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Following is a brief perspective on some of the whales that live in the Atlantic Ocean. Other common visitors are listed, as well as a few that are less common.

Click on Whale Type or scroll down to view more photos and info on each species: Humpback Whale | Fin Whale | Minke Whale | Northern Right Whale
Atlantic White-Sided Dolphin | Harbour Porpoise | Harbor Seal

Humpback Whale
(Megaptera novaeangliae)

cape cod bay whale watching capt john boats
p One of the whales we see is the Humpback Whale. Hunted to near extinction, the Humpback is now making a comeback. Humpback numbers are estimated to be over 15,000 today. Although it is easily recognized by its long flippers and lumpy dorsal fin, the humpback is rare throughout the world, and few people are in a position to see one. These whales were once numerous, but they are slow swimmers and were, therefore, the first species taken whenever whalers moved into a new area. It is estimated that there are over 15,000 humpbacks left in the world. This is the "singing whale"; its songs have been the subject of several recordings, but we do not know why humpbacks sing, or even how they make these eerie, haunting sounds. Humpbacks have been extensively studied in their warm water breeding areas, particularly the West Indies, Bermuda, and Hawaii.

FIN WHALES Top of Page
(Balaenoptera physalus)

cape cod bay whale watching capt john boats
cape cod bay whale watching capt john boatsThe second largest of the great whales, the fin whale reaches a maximum length of about 80 feet, and may weigh 60 tons. One of the fastest of the great whales, and has been called the "Greyhound of the Seas." The fin whale is the only asymmetrically colored mammal in the world: all fin whales are black on the right side of the lower jaw and white on the left. The reasons for this unusual symmetry are unknown, but they may have something to do with the animals feeding habits. The finner is an opportunistic feeder, eating small fishes as well as krill (small shrimp-like creatures). Fin whales used to be hunted in the Antarctic, but their numbers were so depleted that they are now protected throughout most of their range.

(Balaenoptera acutorostrata)

cape cod bay whale watching capt john boats
cape cod bay whale watching capt john boatsAt a maximum of 30 feet, the minke is the smallest of the rorquals ("grooved whales"). There are northern and southern minkes; the Northern Hemisphere type is characterized by a broad white strip on the flipper, a feature sometimes lacking in the Southern Hemisphere form. Along with larger rorquals- the blue, fin, and sei whales - southern minkes come to the Antarctic to feed in the summer. Only when he larger species become to scarce to hunt economically did the whalers go after the minke.

(Eubalaena glacialis)

cape cod bay whale watching capt john boats
cape cod bay whale watching capt john boats In 2008, Northern right whales were separated into three different species North Atlantic, North Pacific and Southern right whales.  The Southern Right whale breeds off of Patagonia.  North Atlantic right whales calve off the southeastern US (typically FL & GA).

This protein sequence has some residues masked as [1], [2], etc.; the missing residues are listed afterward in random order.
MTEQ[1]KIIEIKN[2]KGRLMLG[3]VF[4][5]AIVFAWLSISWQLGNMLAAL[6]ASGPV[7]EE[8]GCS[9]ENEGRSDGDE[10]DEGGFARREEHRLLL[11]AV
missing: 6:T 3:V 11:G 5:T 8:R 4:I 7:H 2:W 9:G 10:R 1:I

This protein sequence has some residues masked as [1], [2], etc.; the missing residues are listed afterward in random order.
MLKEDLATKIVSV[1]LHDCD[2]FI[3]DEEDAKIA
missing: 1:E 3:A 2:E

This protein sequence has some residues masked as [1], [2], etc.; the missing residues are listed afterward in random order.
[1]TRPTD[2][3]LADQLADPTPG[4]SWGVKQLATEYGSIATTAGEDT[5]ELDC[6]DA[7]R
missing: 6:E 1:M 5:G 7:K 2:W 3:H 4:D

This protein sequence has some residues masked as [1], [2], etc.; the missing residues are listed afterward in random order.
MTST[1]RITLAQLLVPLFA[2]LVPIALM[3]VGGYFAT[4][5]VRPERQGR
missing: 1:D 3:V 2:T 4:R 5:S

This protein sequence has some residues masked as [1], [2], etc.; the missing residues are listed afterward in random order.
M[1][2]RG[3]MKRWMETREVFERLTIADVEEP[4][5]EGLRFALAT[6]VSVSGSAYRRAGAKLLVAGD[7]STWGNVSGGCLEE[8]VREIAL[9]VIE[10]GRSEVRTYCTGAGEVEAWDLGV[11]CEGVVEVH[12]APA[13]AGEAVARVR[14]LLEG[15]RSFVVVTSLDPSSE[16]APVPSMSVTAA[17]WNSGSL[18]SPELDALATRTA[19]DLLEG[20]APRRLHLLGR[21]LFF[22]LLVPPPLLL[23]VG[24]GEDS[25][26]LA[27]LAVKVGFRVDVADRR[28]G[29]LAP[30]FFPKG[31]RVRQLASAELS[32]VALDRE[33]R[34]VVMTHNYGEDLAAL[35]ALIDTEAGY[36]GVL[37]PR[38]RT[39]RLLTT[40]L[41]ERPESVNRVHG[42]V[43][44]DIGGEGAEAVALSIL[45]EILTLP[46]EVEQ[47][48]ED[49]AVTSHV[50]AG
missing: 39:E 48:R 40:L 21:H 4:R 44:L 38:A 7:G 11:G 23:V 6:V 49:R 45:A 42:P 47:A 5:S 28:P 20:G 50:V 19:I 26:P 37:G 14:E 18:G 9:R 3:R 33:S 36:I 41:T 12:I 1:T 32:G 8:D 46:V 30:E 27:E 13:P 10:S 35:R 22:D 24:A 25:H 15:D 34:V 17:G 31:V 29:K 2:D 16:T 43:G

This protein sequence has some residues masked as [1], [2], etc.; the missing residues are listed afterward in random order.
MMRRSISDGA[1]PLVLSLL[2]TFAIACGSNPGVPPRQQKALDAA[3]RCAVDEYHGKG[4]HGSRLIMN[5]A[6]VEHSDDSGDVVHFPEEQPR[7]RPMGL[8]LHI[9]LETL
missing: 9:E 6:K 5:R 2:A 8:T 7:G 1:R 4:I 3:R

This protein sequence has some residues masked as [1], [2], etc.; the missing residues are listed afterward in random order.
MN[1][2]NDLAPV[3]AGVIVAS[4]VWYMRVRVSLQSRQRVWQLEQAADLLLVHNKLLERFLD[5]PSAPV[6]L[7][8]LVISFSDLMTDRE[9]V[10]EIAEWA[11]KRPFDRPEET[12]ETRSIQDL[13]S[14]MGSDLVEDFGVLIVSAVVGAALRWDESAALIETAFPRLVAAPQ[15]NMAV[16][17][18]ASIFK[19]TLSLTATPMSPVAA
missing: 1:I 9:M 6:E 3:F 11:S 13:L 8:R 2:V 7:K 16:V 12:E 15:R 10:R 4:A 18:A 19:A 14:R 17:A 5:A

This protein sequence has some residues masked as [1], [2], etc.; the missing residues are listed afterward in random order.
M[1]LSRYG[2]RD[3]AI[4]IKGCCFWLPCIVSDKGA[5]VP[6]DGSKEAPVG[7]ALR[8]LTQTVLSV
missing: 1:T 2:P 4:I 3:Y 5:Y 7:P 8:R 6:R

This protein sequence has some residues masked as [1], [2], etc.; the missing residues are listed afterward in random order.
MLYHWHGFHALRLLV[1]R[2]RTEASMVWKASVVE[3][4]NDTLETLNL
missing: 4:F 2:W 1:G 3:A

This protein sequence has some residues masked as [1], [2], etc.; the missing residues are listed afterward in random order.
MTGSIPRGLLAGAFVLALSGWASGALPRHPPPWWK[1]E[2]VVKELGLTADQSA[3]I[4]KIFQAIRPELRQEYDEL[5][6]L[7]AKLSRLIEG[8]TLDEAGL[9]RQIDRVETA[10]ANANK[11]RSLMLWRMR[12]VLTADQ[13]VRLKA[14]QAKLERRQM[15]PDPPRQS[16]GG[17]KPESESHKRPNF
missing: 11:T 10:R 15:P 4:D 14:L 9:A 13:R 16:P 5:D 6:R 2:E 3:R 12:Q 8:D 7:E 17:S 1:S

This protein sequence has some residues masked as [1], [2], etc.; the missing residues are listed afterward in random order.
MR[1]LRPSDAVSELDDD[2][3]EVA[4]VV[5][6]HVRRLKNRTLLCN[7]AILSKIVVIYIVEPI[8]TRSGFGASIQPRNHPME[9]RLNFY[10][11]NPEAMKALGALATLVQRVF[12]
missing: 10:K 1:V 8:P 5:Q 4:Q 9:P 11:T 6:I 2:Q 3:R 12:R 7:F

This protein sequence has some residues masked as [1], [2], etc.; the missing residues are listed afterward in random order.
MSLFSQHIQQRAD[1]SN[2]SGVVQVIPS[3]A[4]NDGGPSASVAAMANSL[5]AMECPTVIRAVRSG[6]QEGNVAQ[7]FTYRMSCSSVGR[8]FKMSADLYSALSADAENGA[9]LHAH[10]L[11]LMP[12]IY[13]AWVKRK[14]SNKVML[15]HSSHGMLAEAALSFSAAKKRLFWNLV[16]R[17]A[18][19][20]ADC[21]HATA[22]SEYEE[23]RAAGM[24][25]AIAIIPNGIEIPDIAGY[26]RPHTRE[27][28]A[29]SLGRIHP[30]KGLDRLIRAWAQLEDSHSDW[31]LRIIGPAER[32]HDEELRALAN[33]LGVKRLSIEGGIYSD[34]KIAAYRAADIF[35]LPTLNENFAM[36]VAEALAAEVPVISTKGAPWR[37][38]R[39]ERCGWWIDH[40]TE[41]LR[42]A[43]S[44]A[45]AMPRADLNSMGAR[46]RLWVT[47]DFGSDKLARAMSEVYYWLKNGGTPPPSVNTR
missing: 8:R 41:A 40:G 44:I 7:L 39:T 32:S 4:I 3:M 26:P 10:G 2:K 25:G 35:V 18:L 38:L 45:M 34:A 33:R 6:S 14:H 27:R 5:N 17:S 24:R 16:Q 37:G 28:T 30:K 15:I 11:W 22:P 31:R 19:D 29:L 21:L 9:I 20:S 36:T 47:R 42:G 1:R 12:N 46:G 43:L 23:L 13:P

Because it produced plentiful oil and bone, was a slow swimmer and easy to kill, and floated when dead, this animal became known as the "right" whale to hunt. Right whales are thickset, heavy animals with no dorsal fin. They have been measured at up to 60 feet, and they weigh as many tons. They have extremely long baleen plates, and feed by "skimming" through shoals of small crustaceans. The whales are born with the "callosities" on their heads and do not acquire them as they mature. In each whale the pattern of these callosities varies, making possible the the identification of individual whales. The largest breeding population of these rare whales is found off the Patagonian coast of southern Argentina, but they are protected throughout the world.

Atlantic White-sided Dolphin Top of Page
(Lagenorhynchus acutus)

pAlso known as the Atlantic White-sided Porpoise and Jumpers. They are very vissible at sea and are sometimes found in herds numbering in the hundreds. These animals seem to be wary of ships and do not ride bow waves. This species feeds on squids andf fishes. It is believed that dolphins communicate with each other; the sounds they make have been variously described as barks, growns, chirps, and whistles. They also communicate by means of body posture and by slapping their flukes on the water's surface.

Harbour Porpoise Top of Page
(Phocoena phocoena)

The harbour or common porpoise is neither common nor seen often in harbours. It has no beak, small pectoral fins rounded at the tips, small flukes, and a low, blunt dorsal fin. The stocky body is brown or dark grey on the back, often distinguished sharply from the light grey belly along the flanks. There are 23 to 28 small, spade-shaped teeth in each side of the upper jaw and 22 to 26 in each side of the lower jaw.

Harbor Seal Top of Page
(Phoca vitulina concolor)

pHarbor seals bask and sleep on coastal islands, ledges, and sandbars during low tide and forage during high tide, although high tide haulout may occur on salt marsh banks. In the water the seals may be bold and curious about human activity. The young in particular often surface next to boats, staring inquisitively.
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